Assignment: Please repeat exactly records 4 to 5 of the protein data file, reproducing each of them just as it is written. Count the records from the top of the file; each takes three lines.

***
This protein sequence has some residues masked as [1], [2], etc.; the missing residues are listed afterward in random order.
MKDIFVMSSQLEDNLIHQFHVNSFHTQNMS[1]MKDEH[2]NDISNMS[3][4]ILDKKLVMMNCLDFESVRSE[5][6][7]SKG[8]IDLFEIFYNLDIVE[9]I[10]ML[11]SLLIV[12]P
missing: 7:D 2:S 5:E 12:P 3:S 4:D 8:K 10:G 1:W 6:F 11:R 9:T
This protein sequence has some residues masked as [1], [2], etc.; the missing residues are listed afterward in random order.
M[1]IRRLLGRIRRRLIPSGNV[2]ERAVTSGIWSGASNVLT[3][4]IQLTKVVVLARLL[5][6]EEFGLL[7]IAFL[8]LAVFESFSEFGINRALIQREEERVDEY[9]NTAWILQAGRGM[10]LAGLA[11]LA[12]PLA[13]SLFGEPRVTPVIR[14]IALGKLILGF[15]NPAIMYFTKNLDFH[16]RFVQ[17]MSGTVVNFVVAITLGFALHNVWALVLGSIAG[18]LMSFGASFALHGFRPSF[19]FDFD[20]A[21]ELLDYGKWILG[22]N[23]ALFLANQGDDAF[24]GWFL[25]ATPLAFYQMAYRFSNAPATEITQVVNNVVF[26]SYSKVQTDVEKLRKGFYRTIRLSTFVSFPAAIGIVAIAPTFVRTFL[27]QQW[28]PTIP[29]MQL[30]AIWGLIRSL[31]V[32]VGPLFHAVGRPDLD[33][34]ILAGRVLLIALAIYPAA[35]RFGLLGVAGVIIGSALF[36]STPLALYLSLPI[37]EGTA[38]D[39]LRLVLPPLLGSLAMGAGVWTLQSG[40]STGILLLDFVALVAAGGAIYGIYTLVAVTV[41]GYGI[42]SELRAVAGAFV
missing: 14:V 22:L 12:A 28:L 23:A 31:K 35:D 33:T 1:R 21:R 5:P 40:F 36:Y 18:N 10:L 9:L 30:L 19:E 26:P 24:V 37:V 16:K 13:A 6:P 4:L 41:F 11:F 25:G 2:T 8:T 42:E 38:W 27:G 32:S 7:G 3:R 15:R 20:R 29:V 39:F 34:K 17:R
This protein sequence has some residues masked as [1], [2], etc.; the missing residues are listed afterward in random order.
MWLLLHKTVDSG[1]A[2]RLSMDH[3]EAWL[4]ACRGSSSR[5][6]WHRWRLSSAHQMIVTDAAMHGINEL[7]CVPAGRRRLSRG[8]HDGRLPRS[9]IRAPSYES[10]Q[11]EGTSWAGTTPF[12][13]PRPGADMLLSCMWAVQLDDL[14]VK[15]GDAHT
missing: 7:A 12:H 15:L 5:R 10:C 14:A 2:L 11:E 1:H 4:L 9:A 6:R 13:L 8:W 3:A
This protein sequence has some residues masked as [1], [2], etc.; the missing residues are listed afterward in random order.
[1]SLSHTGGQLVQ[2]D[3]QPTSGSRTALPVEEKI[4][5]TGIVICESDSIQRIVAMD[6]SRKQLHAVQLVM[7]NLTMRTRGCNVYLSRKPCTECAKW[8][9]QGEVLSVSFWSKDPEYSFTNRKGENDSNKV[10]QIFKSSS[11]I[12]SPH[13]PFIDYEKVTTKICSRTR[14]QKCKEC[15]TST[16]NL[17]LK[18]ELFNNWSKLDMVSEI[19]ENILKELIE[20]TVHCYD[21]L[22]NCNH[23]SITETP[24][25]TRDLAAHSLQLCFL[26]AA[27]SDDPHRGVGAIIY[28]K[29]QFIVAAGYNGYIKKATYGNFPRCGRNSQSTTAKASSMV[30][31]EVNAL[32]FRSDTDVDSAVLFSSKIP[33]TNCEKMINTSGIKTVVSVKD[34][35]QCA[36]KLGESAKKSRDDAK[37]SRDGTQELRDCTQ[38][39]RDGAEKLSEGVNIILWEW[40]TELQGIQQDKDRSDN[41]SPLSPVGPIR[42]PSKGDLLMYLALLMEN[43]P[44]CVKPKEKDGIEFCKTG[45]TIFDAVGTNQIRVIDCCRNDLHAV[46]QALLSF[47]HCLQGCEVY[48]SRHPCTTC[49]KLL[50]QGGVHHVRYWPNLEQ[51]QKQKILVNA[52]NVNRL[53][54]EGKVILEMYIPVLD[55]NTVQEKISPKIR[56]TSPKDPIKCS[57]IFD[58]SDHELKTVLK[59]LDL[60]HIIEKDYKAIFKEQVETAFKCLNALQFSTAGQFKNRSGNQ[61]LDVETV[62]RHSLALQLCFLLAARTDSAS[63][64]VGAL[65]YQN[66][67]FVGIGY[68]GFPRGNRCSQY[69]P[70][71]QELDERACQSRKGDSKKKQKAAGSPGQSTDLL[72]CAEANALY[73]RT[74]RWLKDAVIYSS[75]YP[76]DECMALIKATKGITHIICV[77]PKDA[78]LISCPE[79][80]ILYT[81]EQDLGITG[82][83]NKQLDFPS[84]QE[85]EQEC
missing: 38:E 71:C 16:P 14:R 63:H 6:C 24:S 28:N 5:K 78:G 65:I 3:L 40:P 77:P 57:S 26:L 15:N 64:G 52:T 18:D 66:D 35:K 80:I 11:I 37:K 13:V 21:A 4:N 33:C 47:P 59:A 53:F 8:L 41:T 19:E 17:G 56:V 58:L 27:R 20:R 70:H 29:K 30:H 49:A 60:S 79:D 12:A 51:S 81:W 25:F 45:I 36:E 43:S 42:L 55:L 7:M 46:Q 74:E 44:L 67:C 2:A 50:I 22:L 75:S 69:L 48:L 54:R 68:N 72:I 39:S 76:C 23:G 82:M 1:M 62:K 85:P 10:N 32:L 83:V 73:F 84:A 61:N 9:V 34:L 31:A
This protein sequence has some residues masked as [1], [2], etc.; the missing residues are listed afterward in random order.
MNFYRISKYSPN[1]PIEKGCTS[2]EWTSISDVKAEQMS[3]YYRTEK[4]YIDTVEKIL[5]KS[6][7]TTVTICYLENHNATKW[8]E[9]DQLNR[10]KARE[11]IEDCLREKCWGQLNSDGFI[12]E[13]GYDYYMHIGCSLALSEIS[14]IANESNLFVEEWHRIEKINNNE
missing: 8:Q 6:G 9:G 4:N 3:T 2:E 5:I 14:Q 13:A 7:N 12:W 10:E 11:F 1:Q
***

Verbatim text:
This protein sequence has some residues masked as [1], [2], etc.; the missing residues are listed afterward in random order.
[1]SLSHTGGQLVQ[2]D[3]QPTSGSRTALPVEEKI[4][5]TGIVICESDSIQRIVAMD[6]SRKQLHAVQLVM[7]NLTMRTRGCNVYLSRKPCTECAKW[8][9]QGEVLSVSFWSKDPEYSFTNRKGENDSNKV[10]QIFKSSS[11]I[12]SPH[13]PFIDYEKVTTKICSRTR[14]QKCKEC[15]TST[16]NL[17]LK[18]ELFNNWSKLDMVSEI[19]ENILKELIE[20]TVHCYD[21]L[22]NCNH[23]SITETP[24][25]TRDLAAHSLQLCFL[26]AA[27]SDDPHRGVGAIIY[28]K[29]QFIVAAGYNGYIKKATYGNFPRCGRNSQSTTAKASSMV[30][31]EVNAL[32]FRSDTDVDSAVLFSSKIP[33]TNCEKMINTSGIKTVVSVKD[34][35]QCA[36]KLGESAKKSRDDAK[37]SRDGTQELRDCTQ[38][39]RDGAEKLSEGVNIILWEW[40]TELQGIQQDKDRSDN[41]SPLSPVGPIR[42]PSKGDLLMYLALLMEN[43]P[44]CVKPKEKDGIEFCKTG[45]TIFDAVGTNQIRVIDCCRNDLHAV[46]QALLSF[47]HCLQGCEVY[48]SRHPCTTC[49]KLL[50]QGGVHHVRYWPNLEQ[51]QKQKILVNA[52]NVNRL[53][54]EGKVILEMYIPVLD[55]NTVQEKISPKIR[56]TSPKDPIKCS[57]IFD[58]SDHELKTVLK[59]LDL[60]HIIEKDYKAIFKEQVETAFKCLNALQFSTAGQFKNRSGNQ[61]LDVETV[62]RHSLALQLCFLLAARTDSAS[63][64]VGAL[65]YQN[66][67]FVGIGY[68]GFPRGNRCSQY[69]P[70][71]QELDERACQSRKGDSKKKQKAAGSPGQSTDLL[72]CAEANALY[73]RT[74]RWLKDAVIYSS[75]YP[76]DECMALIKATKGITHIICV[77]PKDA[78]LISCPE[79][80]ILYT[81]EQDLGITG[82][83]NKQLDFPS[84]QE[85]EQEC
missing: 38:E 71:C 16:P 14:R 63:H 6:C 24:S 28:N 5:K 78:G 65:I 3:L 40:P 77:P 57:S 26:L 15:N 64:G 52:T 18:D 66:D 35:K 80:I 11:I 37:K 13:V 21:A 4:N 33:C 47:P 59:A 53:F 8:L 41:T 19:E 17:G 56:V 58:L 27:R 20:R 70:H 29:K 30:H 49:A 60:S 79:D 12:A 51:S 81:W 25:F 45:I 36:E 43:S 42:L 55:L 7:M 46:Q 74:E 44:L 67:C 2:A 50:I 22:L 75:S 69:L 48:L 54:R 68:N 72:I 39:S 76:C 23:G 82:M 1:M 62:K 85:P 10:N 32:L 83:V 73:F 84:A 61:N 9:V 34:L 31:A
This protein sequence has some residues masked as [1], [2], etc.; the missing residues are listed afterward in random order.
MNFYRISKYSPN[1]PIEKGCTS[2]EWTSISDVKAEQMS[3]YYRTEK[4]YIDTVEKIL[5]KS[6][7]TTVTICYLENHNATKW[8]E[9]DQLNR[10]KARE[11]IEDCLREKCWGQLNSDGFI[12]E[13]GYDYYMHIGCSLALSEIS[14]IANESNLFVEEWHRIEKINNNE
missing: 8:Q 6:G 9:G 4:N 3:T 2:E 5:I 14:Q 13:A 7:N 12:W 10:E 11:F 1:Q